Other carers have had problems accessing health care, either for themselves or for their loved ones. Ora Larson, 82, due for back surgery in St. Paul, Minnesota, in the spring of 2020, looked forward to relieving the debilitating pain of spinal stenosis. As the hospitals filled with Covid patients, their surgery was postponed to October and then postponed again.
While she waited, “her ability to receive all kinds of therapies went away,” said her daughter Susan Larson, 57. “She couldn’t exercise or have a physical therapist or trainer come in, so she got weaker and weaker and her pain increased. “
As Ms. Larson watched her lively mother become depressed and lose much of her ability to walk, “I felt stressed, like you do when you’re not sure what your next step will be,” she said. Her mother finally had an operation in March and is recovering well.
Further studies will reveal more about the ongoing effects of Covid on caregivers. Perhaps they have adapted as a pandemic cause and their stress has subsided. Some welcome the importance and purpose of helping family members.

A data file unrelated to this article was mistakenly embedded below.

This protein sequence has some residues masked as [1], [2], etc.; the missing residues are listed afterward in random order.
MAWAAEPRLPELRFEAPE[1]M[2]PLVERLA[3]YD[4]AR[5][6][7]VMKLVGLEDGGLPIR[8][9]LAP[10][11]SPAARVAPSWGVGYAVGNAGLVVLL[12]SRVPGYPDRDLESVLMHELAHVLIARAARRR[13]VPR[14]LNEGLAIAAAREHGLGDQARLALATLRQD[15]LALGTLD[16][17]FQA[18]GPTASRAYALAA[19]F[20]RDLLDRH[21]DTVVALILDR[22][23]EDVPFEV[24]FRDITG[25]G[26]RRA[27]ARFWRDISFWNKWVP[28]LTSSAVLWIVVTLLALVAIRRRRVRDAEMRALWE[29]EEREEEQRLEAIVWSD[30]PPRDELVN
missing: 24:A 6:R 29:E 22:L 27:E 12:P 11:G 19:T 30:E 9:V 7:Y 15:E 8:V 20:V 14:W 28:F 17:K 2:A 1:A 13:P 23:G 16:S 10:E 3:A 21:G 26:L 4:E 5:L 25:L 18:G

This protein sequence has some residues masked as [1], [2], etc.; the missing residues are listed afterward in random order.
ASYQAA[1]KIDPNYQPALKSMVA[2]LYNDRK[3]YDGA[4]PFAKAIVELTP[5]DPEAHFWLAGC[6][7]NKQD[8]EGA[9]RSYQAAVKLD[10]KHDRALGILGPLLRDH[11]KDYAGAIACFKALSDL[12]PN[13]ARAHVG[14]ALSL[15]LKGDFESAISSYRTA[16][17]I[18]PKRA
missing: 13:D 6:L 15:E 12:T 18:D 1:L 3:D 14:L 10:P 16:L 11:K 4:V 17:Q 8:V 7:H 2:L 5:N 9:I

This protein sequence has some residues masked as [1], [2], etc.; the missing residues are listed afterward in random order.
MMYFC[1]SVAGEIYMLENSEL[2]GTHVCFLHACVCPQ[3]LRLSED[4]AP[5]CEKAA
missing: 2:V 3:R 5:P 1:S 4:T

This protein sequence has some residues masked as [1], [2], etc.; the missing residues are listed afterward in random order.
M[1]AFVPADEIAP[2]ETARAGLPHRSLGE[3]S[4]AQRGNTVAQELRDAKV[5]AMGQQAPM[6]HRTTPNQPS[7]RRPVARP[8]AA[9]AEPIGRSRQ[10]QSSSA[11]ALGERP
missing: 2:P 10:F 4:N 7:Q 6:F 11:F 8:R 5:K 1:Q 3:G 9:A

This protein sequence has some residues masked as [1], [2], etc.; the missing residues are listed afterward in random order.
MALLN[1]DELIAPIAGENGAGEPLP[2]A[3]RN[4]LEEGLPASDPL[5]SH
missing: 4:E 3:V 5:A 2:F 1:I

However, the accumulated negative effects from month to month could also mean greater hardship. And how Dr. Park stressed that “there would be a greater likelihood of grief and grief.”
The carers interviewed here and their family members have been vaccinated and are slowly starting to resume visits and local trips. But they also recognize that care for the elderly is tending to become more demanding, not less. Those who care for them have lost ground physically and cognitively and may not be able to return to their prepandemic selves.
Stacey Lantagne, 40, a law professor at the University of Mississippi, spent the pandemic with her family in Rhode Island, where she helped care for her grandmother while teaching a full course load online at the same time.